And for founder Francesca Webster - who is inundated with franchisee enquiries on a weekly basis - possible is solely based on the "right person, at the right place".
The beauty and brains behind the franchise, Webster is busy planning the brand's east coast expedition which will see her business grow beyond its current 20-salon strong base.
After hitting this milestone last month with Brazilian Beauty's Albany Creek salon opening, Webster expressed her goal of reaching 50 salons nationally in the next five years, with five salons already booked to open in 2015 located in Sydney and Melbourne city centres.
Webster is a strategy maven, moulded by systems-wizzes and her former workplaces in the United Kingdom, BBC and Morgan Stanley.
She started Brazilian Beauty ten years ago hinged on connecting culture, system and process.
"I suppose we go above and beyond in comparison to other franchise systems," says Webster.
"We definitely don't just give the brand to anyone, and it works both ways as we maximise our ability of attracting the right people by having the right culture in place."
With the majority of salons - 17 out of 20 - located in a single city, this may indicate an aggressive expansion strategy has taken place. However, occurring over the course of ten years, this may instead indicate a calculated, risk-balancing entrepreneur is at the helm.
Case in point, Brazilian Beauty's 20 salons are involved in a Google cost-per-click campaign of close to one million unique keywords.
"We hold franchisees hands every step of the way, and I guess that's what benefits us in the long term as we haven't had any salon closures to date," says Webster.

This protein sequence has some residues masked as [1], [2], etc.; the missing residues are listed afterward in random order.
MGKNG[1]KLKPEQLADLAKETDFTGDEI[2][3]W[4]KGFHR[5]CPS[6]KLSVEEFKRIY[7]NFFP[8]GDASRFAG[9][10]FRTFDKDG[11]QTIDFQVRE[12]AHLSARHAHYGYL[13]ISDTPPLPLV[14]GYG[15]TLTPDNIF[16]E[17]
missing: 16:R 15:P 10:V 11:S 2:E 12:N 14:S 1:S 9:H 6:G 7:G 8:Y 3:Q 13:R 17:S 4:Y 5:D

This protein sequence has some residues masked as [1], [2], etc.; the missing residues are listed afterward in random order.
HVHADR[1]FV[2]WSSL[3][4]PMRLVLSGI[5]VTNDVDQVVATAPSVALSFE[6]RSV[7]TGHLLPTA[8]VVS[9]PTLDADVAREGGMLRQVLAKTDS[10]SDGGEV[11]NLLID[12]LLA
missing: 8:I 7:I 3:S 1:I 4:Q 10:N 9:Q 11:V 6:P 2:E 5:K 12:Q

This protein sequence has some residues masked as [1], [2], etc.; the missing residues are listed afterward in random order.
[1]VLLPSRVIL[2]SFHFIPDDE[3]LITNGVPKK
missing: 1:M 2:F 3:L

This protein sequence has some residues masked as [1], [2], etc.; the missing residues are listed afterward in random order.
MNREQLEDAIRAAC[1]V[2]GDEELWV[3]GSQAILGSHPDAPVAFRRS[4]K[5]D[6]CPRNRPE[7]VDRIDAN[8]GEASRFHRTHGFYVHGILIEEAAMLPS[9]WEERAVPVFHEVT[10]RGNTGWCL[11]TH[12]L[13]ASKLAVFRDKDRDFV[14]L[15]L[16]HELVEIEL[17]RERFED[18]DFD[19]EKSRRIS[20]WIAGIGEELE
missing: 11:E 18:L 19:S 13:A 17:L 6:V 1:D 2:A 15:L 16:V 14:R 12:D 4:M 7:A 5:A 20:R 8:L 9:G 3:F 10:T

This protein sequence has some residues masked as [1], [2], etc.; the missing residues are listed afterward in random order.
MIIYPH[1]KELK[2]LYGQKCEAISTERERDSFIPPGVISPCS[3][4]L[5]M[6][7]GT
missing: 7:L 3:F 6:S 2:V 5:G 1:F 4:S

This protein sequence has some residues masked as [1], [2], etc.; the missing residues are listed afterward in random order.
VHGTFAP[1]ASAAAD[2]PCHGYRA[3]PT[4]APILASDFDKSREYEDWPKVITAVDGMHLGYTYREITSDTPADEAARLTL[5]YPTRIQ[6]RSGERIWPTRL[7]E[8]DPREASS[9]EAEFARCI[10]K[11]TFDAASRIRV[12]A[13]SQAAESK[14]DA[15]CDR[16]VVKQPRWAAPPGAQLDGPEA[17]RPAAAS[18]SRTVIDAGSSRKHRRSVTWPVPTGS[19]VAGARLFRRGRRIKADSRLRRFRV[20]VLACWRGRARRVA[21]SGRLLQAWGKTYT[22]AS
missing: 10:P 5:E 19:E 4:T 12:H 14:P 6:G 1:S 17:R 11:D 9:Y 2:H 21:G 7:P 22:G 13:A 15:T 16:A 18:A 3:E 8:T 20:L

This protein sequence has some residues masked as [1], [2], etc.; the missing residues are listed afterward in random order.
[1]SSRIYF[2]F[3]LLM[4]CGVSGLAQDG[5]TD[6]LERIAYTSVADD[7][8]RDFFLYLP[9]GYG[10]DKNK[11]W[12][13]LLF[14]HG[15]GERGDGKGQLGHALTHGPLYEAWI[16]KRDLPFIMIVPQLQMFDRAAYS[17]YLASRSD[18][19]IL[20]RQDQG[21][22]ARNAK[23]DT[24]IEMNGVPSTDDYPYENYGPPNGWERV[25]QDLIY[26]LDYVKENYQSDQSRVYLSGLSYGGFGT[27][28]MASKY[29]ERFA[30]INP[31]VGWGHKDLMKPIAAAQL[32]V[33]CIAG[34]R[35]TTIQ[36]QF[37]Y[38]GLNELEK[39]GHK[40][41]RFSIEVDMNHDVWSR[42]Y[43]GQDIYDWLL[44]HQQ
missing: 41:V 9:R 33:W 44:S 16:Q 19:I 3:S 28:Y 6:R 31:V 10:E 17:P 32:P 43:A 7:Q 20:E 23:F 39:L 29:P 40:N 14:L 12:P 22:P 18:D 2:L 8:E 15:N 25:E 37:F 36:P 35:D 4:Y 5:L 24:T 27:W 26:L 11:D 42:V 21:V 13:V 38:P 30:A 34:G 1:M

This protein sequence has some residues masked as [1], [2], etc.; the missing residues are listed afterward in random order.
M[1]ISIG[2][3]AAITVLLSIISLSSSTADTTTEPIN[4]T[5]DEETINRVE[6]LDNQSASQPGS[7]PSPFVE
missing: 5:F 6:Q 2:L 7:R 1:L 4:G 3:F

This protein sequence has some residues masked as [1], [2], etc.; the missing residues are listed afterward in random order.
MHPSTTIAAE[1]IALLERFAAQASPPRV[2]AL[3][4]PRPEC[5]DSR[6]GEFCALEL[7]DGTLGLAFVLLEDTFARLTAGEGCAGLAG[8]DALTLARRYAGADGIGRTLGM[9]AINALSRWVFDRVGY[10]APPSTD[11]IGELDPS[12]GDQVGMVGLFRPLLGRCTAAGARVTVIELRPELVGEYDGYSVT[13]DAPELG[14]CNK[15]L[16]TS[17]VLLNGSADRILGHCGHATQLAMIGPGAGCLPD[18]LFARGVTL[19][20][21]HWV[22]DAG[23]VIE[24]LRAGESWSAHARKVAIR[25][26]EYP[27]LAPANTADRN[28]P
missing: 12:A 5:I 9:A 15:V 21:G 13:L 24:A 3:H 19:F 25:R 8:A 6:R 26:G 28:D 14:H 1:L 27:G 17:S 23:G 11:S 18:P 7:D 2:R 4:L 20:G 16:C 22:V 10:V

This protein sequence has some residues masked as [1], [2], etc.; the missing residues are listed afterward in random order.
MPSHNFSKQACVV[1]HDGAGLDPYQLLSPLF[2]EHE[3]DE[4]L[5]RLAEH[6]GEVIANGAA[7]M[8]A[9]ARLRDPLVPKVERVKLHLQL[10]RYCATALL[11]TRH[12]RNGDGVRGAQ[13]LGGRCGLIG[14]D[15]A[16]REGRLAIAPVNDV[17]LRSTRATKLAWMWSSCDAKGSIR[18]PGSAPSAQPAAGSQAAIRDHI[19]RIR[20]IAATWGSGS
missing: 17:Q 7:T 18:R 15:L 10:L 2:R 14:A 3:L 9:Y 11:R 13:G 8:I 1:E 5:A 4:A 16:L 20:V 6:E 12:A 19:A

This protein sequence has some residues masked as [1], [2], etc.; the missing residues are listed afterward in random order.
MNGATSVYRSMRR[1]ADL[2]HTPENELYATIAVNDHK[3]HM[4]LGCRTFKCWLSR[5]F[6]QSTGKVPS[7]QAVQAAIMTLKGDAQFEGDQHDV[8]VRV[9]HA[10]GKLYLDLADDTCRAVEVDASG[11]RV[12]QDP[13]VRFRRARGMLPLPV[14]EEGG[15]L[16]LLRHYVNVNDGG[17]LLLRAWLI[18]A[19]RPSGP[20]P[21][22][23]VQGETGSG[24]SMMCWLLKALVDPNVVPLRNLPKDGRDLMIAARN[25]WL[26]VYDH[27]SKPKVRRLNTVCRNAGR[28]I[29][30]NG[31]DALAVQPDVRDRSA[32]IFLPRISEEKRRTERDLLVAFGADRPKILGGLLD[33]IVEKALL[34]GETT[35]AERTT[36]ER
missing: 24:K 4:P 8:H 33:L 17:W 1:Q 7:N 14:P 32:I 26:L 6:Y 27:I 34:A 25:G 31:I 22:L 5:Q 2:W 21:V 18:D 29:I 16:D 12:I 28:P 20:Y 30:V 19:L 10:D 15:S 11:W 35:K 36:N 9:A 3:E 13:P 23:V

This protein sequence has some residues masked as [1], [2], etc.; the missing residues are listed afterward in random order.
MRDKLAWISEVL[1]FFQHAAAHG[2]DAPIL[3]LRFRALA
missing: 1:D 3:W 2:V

"As much as I want Brazilian Beauty to grow as quickly as possible, we sometimes have to say no to growth to safeguard this."
Webster runs a tight ship where every new team member spends five days at the Brazilian Beauty head office, salon health checks occur quarterly, franchisee and mystery shopping dates are held monthly, and the golden measure of KPIs are checked daily, weekly and monthly.
"My background in the UK was in IT, and I love the technology space," says Webster, who thinks of her business as operating equally on this dimension as any other.
"Brazilian Beauty isn't going to invent the next iPhone; but we can still be innovative by leveraging the business based on market forces, which is what we did with the taboo of Brazilian waxing back in 2004 through radio advertising our services.
"To me, IT is about the improvement of systems or processes that results in greater productivity or profitability."
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